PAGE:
Quiet Revival

Have you heard of the Quiet Revival?  Of course not!  …it’s quiet.

New England is famous for a fewQuiet Revival things.  The Red Sox, clam chowdah, and being a graveyard for church leaders. The statistics can, indeed, be grim.  Until recently, 85% of church plants failed, according to the North American Mission Board (that’s Southern Baptist for all y’all below the Mason-Dixon line out there).  According to Pew Forum, only 11% of New Englanders identify as Evangelical.  The Barna Group determined that the 5 least religious states in America are all in New England.

But this is not the full story.  According to research done by the Emmanuel Gospel Center (EGC), a Boston based research and community organization, the number of churches in Boston has doubled since 1965.  The number of people attending a church has gone from 3% of the city to 14% of the city.  In addition, according to Jeff Bass of EGC, there is a growing unity observed among the churches, and increase in prayer movements, a maturing of church systems, and an increase in the development of church leaders.

So how has all of this gone unnoticed?

1) There has been a dramatic move among immigrants and minority populations.  It is not uncommon for a pastor in a town to claim that there are only 6 churches in town, when in fact there are 13.  The pastor, unintentionally, is overlooking the numerous churches in strip malls and storefronts, or meeting in another church’s facilities, run by Filipinos or Hondurans or Brazilians.  Too often, the people counting churches don’t see what they’re not looking for.  At last count, there were 32 languages represented in the churches of Boston alone.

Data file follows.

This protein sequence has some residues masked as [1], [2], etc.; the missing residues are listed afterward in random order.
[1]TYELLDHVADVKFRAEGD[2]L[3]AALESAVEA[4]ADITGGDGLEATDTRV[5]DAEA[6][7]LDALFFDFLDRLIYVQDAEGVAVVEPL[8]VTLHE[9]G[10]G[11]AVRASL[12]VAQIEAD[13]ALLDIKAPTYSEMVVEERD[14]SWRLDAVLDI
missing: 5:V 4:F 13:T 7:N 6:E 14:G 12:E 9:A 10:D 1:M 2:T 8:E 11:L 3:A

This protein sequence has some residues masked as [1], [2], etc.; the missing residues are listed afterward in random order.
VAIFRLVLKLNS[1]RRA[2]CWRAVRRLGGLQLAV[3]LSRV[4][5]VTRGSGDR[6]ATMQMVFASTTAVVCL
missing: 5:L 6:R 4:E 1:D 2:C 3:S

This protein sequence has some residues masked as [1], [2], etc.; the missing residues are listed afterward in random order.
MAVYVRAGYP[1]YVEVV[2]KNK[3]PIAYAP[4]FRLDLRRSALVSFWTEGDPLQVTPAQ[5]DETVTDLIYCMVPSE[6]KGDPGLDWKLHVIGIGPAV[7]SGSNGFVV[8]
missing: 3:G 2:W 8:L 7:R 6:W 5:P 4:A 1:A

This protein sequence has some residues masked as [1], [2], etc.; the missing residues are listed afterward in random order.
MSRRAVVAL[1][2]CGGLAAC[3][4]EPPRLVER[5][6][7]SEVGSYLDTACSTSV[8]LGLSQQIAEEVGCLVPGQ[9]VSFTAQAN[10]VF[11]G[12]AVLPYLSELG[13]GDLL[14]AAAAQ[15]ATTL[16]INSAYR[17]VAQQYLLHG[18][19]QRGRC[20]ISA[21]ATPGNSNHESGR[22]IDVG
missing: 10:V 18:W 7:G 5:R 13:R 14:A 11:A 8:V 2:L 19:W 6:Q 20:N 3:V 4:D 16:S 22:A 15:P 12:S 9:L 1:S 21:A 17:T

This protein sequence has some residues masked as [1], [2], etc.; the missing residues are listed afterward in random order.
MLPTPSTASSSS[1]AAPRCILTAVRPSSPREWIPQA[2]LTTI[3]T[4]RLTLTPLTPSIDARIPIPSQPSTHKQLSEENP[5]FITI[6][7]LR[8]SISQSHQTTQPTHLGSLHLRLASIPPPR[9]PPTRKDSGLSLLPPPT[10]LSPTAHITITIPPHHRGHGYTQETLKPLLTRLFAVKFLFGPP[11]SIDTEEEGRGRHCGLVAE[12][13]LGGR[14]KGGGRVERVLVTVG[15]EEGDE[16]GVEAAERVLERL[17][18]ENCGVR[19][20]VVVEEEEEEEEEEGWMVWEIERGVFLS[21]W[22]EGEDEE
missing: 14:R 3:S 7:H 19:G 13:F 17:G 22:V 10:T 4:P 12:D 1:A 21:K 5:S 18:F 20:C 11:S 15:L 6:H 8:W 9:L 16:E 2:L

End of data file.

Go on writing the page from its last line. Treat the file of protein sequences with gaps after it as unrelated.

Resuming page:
2) Old churches that were dying are coming back to life.  My church is 171 years old, and we’re the new kids.  The oldest church in my town was founded 138 years before the United States became a nation.  Many pastors are choosing to invest in the revitalization of the historic New England churches.  These churches, once large, dwindled to a shell of their former selves (often down to attendance figures in the teens), usually as a result of abandoning the Gospel and the authority of Scripture – I am simplifying but that is the core of it.  With tremendous effort and long-suffering faithfulness many of these churches are growing again, often to the chagrin of their denominational leaders.  The churches who have not returned to the Gospel are still dying at a steady clip.

3) Churches are being planted.  But unlike in other areas of the country, these church plants are not flashy.  They tend not to grow explosively, but rather methodically.  Due to the restrictions on space (a high commodity in the densely developed New England states), most church plants reach a few hundred attendees before they multiply locations.  This keeps any single church from reaching the numbers of a mega-church; they never reach the numbers that attract national attention.

There are no Saddleback churches here.  There are no Northpoints here.  There are no world-famous preachers in Boston or Hartford or Portland (no, not that other one – think Maine).  The revival is happening among small churches, often obscured by a foreign language, an old building, or a small beginning.

Things are looking up, but the work has only begun.  In my town of 25,000 people, only about 4% are attending a church on any given weekend, as best I can discern. Of those, fewer attend a church that regularly teaches the Scripture and clearly declares the Gospel.  Jesus’ words have never been more true.

The harvest is plentiful but the workers are few.

Please pray for the Lord to send more workers for the harvest.

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